10th International Conference on Geomorphology
© Author(s) 2022. This work is distributed under
the Creative Commons Attribution 4.0 License.

Understanding the transfer of instream large wood through river networks with graph theory

Bryce Finch1 and Virginia Ruiz-Villanueva2
Bryce Finch and Virginia Ruiz-Villanueva
  • 1University of Lausanne, Faculty of Geosciences and Environment, RivES, Switzerland (bryce.finch@unil.ch)
  • 2University of Lausanne, Faculty of Geosciences and Environment, RivES, Switzerland (virginia.ruiz-villanueva@unil.ch)

Instream large wood (LW), downed trees, trunks, root wads, branches, and fragments of wood at least one meter in length and ten centimeters in diameter, contribute to maintaining rivers´ physical and ecological integrity. Additionally, LW can be hazardous to infrastructure, which makes management of LW a priority for local services. Post-analysis of flood events has demonstrated recruitment of LW through several mechanisms such as bank erosion, landslides, and debris flows. Such recruitment and transfer of LW to fluvial networks vary spatially and temporally, which makes predictions of these processes challenging.

The current studies lack a method to express the structure of supply and transfer of LW throughout a catchment. An improvement would be to provide a means to interpret the structural connectivity of LW or the potential impact one recruitment area may have on another. Therefore, we propose to apply the graph theory to construct the network of LW recruitment from its source location to the fluvial network and to a designated outlet. In so doing, we aim to identify critical spatial connections that have previously not been realized, provide a means to view LW recruitment and transfer for an entire catchment wholistically, and explore the application of the graph theory in the realm of LW, which has not previously been done.

The graph theory requires a simple sequence for input data. The sequence is constructed based on physical connections that exist in nature. For instance, a forested region which has been determined to be intersected by a landslide prone area would represent a source of LW and the process which would supply the LW to the channel would be the landslide. Graph theory interprets the source area of LW as well as the location along the river to which the landslide connects as two unique nodes. The mechanism supplying the LW, in this case landslides, would represent an edge that would connect the two nodes. This same principal is then applied to the entire network for all pertinent recruitment mechanisms. The network can then be analyzed for a variety of different purposes including the identification of critical hot spots where multiple processes may be coinciding or locations along the channel where LW recruitment is relatively absent. Each node can additionally be given attributes which can later be extracted, such as the amount of LW available.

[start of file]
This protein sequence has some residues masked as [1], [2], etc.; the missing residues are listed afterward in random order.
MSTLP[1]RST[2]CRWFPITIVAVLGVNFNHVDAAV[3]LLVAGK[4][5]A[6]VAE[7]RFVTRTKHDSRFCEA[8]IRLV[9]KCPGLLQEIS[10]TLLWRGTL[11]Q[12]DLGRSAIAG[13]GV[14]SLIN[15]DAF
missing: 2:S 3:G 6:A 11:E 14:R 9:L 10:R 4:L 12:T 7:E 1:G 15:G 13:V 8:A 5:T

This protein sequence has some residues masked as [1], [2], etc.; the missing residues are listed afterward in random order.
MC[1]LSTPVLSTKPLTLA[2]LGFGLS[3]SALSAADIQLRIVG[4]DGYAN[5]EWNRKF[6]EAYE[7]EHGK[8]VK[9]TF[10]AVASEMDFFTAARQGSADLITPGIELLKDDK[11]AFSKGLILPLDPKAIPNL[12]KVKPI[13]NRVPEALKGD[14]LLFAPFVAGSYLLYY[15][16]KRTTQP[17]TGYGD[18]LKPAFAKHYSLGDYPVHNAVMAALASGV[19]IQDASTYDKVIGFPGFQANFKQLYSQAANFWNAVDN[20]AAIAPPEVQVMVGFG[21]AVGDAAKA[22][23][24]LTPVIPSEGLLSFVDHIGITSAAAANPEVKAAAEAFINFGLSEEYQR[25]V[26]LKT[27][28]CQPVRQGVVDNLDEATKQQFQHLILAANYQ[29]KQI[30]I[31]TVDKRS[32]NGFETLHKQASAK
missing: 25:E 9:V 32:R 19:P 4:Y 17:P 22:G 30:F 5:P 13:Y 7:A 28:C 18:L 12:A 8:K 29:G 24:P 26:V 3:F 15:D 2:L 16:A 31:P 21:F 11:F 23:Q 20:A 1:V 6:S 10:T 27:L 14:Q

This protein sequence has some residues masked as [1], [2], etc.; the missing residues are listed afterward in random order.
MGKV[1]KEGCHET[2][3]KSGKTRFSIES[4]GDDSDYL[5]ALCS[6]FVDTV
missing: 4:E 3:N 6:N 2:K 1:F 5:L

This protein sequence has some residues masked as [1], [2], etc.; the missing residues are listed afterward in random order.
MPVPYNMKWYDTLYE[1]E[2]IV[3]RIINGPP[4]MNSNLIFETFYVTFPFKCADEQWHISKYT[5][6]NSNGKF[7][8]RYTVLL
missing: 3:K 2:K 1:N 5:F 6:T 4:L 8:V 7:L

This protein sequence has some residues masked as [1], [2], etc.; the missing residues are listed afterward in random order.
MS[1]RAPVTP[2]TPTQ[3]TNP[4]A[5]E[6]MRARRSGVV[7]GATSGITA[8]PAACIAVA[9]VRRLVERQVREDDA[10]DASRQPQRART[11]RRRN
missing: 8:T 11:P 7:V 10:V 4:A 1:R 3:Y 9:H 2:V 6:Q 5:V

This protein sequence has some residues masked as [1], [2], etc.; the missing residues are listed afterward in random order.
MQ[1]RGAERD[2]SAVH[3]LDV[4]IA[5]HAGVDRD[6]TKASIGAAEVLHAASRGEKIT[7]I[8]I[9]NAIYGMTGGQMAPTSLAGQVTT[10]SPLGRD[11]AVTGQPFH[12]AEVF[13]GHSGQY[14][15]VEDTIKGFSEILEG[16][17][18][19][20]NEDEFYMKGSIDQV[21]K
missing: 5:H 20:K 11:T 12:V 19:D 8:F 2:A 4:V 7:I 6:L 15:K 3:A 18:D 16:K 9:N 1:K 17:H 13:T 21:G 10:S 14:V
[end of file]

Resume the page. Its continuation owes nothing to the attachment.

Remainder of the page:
Determination of recruitment process prone areas has been based on previously developed methods for landslides, bank erosion, and debris flows. Swiss inventories of the forested area have been applied to delineate the forested area.

This contribution will show preliminary results done in the Vallon de Nant, Canton of Vaud, Switzerland. The catchment is relatively small (approx. 13km2) with active landslide, debris flow, bank erosion, and avalanche processes which supply LW. Current findings indicate landslide and bank erosion processes to be more widespread throughout the catchment with debris flows occurring more intermittently. The constructed LW network will provide a means to relate different recruitment mechanisms to one another and to LW found in rivers.

How to cite: Finch, B. and Ruiz-Villanueva, V.: Understanding the transfer of instream large wood through river networks with graph theory, 10th International Conference on Geomorphology, Coimbra, Portugal, 12–16 Sep 2022, ICG2022-581, https://doi.org/10.5194/icg2022-581, 2022.